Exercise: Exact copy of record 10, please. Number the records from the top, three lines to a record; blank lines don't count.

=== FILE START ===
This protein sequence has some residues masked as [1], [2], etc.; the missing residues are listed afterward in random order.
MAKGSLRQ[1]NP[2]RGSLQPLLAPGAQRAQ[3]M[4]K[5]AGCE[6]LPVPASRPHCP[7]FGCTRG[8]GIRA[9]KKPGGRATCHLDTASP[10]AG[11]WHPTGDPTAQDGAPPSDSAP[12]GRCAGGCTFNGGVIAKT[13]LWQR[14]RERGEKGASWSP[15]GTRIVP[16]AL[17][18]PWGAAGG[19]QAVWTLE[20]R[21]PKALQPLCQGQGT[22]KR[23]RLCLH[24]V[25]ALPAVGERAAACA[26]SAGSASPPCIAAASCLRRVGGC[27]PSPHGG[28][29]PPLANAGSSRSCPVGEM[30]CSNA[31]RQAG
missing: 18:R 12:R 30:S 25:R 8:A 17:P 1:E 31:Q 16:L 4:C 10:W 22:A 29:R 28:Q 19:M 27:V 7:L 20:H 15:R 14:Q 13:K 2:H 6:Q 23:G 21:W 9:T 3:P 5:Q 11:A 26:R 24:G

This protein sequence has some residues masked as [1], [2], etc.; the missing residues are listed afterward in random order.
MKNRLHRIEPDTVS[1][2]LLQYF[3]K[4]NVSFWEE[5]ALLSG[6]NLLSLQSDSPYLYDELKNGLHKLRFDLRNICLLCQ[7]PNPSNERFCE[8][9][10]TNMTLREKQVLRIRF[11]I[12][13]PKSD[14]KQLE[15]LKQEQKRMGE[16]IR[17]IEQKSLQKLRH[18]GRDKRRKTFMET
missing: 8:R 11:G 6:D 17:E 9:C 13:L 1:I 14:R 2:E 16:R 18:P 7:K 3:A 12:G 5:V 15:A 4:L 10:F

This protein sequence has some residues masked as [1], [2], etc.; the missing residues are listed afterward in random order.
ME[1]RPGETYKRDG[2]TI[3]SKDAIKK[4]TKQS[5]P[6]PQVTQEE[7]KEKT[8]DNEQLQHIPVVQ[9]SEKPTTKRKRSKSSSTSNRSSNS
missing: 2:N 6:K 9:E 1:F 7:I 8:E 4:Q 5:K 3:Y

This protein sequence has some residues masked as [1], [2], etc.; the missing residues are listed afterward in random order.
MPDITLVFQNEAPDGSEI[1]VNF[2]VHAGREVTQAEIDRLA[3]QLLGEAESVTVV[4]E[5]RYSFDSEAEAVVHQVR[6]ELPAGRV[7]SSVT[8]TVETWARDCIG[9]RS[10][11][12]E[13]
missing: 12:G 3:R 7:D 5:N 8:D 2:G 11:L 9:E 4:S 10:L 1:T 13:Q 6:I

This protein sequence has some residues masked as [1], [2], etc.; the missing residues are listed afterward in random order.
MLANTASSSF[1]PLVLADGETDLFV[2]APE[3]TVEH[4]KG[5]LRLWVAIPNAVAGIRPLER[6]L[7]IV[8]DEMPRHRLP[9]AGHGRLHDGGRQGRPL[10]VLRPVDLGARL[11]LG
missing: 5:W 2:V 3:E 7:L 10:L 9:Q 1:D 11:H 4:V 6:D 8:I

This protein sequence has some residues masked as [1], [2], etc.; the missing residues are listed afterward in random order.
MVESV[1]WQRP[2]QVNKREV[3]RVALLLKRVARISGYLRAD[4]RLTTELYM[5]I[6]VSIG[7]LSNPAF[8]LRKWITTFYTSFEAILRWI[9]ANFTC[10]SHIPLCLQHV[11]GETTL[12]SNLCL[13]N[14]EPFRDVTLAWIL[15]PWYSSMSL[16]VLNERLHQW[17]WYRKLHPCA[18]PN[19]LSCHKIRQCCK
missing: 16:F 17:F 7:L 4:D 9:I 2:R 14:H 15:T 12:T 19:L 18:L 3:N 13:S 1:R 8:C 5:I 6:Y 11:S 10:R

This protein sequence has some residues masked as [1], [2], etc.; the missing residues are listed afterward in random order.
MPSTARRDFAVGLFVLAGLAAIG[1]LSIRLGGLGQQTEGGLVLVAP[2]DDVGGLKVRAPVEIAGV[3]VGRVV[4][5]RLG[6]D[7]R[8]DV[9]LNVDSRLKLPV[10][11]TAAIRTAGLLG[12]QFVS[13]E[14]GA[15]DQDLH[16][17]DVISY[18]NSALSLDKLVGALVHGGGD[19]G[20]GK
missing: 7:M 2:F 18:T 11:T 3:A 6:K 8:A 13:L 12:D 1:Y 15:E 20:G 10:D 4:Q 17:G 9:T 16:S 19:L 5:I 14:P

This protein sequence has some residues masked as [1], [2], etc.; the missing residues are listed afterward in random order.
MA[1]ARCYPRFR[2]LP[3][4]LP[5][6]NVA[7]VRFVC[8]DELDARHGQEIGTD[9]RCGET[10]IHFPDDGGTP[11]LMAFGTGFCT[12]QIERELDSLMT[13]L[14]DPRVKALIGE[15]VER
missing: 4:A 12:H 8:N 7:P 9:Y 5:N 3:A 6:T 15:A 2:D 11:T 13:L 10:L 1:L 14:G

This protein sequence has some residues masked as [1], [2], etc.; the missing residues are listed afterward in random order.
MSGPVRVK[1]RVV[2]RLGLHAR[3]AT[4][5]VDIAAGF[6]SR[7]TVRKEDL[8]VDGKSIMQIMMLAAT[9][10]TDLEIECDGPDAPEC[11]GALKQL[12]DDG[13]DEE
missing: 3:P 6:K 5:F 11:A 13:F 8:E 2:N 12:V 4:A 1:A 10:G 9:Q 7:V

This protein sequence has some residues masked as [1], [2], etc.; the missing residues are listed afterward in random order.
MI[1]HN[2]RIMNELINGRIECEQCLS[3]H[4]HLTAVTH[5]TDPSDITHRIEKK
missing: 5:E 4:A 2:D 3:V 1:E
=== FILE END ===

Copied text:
This protein sequence has some residues masked as [1], [2], etc.; the missing residues are listed afterward in random order.
MI[1]HN[2]RIMNELINGRIECEQCLS[3]H[4]HLTAVTH[5]TDPSDITHRIEKK
missing: 5:E 4:A 2:D 3:V 1:E